A: I never ever really imagined myself owning a business, let alone a pet supply boutique. I started in banking the day after I graduated from college and really thought that was what I would always be doing. One night in December 2009, my husband and I were having a totally random conversation and I said, 'I bet it would be fun to own the Loyal Biscuit.' He encouraged me to talk to the former owner and unbeknownst to us, the store was actually for sale! Talk about being in the right place at the right time. Less than a month later, we were the owners of the Loyal Biscuit and have been going dog-crazy ever since!
Q: What is the most rewarding part of your business?
A: Well, playing with puppies is always fun, but I would have to say the most rewarding part of the business is when you help improve someone's life, either for dog or owner. We have had many success stories of dogs who've had major itches, ear infections, hot spots, or are fussy eaters, etc. and by finding the right diet, their lives have greatly improved. There is nothing better than an owner coming in and thanking you for helping their dog or cat lead a better life. The other aspect I find truly rewarding are the relationships I have formed with our customers. I always get hugs from my customers when I haven't seen them in a while - where else would customers and the store owner hug? Our customers really are like family!
Q: You offer a "Self Serve Dog Wash" which is kinda funny anyway, but then you've enacted an "Important Skunk Policy" to go with it. Did you have to enforce this policy after learning the hard way?
A: Thank goodness, no! We have been skunked before at our house and it is not fun. We researched many other self-serve dog wash operations in the country before opening ours and that seemed to be something that was pretty consistent with all of them. Skunk odor is just so strong and nasty and frankly, a water bath just doesn't do anything to remove the oils that the spray contains. The hydrogen peroxide recipe that is on our website works really well, as does the Nature's Miracle Skunk Remover we sell. I always keep a bottle of that at home, because it never fails. They get sprayed at night and the last thing you want to do is have to run to the grocery store to get supplies!
Q: On top of expanding your business to Belfast, you've invented an entire treat line for dogs (all gluten free, ha!). Tell us what goes into these treats and where you locally source your ingredients.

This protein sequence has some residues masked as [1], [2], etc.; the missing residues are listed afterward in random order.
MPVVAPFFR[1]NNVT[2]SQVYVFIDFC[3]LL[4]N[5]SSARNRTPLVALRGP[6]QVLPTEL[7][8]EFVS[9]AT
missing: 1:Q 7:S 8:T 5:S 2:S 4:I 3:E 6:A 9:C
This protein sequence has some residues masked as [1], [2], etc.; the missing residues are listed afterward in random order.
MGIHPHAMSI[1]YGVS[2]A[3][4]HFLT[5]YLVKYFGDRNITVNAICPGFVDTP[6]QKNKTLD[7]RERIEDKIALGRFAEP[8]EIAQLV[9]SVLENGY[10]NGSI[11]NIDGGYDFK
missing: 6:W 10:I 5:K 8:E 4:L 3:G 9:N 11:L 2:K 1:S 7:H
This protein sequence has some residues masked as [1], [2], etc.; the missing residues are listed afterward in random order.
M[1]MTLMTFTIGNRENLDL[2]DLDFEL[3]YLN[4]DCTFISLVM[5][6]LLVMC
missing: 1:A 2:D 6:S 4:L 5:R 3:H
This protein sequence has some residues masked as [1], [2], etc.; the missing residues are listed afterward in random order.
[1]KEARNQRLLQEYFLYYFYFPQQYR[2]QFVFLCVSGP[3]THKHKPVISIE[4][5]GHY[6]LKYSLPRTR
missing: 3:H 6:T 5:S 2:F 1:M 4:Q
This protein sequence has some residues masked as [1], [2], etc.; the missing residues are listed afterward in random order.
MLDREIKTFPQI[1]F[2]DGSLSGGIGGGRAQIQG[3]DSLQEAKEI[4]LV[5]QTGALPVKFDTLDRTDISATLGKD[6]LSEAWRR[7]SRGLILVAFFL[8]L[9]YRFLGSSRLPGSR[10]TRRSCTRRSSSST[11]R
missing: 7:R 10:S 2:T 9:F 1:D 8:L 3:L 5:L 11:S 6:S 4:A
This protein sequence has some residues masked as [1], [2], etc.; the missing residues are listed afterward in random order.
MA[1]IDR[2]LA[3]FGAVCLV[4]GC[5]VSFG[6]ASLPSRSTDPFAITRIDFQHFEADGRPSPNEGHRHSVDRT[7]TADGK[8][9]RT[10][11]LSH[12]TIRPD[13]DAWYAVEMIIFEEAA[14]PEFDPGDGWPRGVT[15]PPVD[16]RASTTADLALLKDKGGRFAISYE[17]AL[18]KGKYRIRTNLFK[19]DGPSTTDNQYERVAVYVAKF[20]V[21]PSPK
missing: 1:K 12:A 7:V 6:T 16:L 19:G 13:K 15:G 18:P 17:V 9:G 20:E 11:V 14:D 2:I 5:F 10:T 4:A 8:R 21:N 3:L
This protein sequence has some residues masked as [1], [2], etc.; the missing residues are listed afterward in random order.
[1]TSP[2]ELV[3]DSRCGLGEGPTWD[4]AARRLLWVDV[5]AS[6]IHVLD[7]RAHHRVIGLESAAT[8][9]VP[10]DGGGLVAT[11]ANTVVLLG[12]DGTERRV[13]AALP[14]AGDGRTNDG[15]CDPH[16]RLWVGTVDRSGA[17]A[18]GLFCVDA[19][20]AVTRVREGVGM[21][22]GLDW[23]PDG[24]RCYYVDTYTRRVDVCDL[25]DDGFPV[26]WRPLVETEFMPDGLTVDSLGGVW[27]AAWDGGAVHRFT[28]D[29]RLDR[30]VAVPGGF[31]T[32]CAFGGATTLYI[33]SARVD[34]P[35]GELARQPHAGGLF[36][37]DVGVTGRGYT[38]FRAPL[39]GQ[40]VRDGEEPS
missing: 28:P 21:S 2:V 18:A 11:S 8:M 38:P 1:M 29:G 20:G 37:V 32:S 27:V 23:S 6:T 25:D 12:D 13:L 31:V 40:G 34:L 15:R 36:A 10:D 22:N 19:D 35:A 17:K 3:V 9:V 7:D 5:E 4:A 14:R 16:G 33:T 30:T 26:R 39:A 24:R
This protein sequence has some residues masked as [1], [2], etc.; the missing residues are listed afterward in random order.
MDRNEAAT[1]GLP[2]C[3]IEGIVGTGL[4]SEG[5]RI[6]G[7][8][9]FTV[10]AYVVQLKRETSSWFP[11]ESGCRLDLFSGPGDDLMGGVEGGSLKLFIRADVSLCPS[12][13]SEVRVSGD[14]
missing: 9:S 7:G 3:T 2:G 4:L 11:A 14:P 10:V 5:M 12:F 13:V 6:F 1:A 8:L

A: April Thibodeau and I created the Loyal Biscuit Treat Company this summer. Currently we have original, which contains anise seed, and we just released Peanut Butter this week. We hope to add to the line with other holiday and seasonal flavors, like gingerbread, blueberry and pumpkin. Our treats are 100 percent organic and we try and source as many ingredients as possible from Maine, such as Non-GMO organic cold-pressed canola oil from Maine Natural Oils in Presque Isle and organic oat and brown rice flours from Fiddler's Green Farm in Belfast. Our treats are wheat, corn and soy free and come in a fantastic tin that can be reused for refills. And since our refills come in a biodegradable and compostable bag, we are excited to see so many customers coming back to refill their tins with not only a Maine made product, but one that is so environmentally friendly.
Q: To inspire others, why is Midcoast Maine a great place to open a small business in your opinion?
A: For me, I love owning a business in Midcoast Maine. The close-knit community and support our customers provide is amazing. There isn't any other place besides Maine where I would like to own a business. One of the things we love to do is support the local animal community in any way that we can and our customers have always participated in all of our events, from our nail-clipping clinics and giving tree at Christmas to our Pints for Paws event, which we are hosted again with Trackside on Oct. 24. The people of Midcoast Maine are the most caring and giving people I know!
The winner of the “How Well Do You Know Midcoast Maine” photo contest gets The White Hot Spotlight on The Killer Convo as a way to profile everyday people and their creative passions.
The cover image shows the poppy, the logo for Hypnozine, first of one.
Rockport artist Andrew Mc Kenzie discusses his latest illustrated novel titled Hypnozine, which is described as: ”A coming of age epic, vibrating with the hormonal fury of sin, redemption, mutation, and obsession.”
Hypnozine is a serialized illustrated novel co-created by West Coast writer, Jason Squamata and Andrew Mc Kenzie, a Maine-based graphic artist. Mc Kenzie was born in Rockport and received his B.A. from Emerson College in theater studies. While in Boston, he cultivated a relationship with a fraternal gang of nomadic artists, writers and designers, a relationship that continues to this day and remains the primary influence on his work. After college, he spent five years working in Asia, and has now settled back in his home town, working out of the West Street Heritage, his design studio.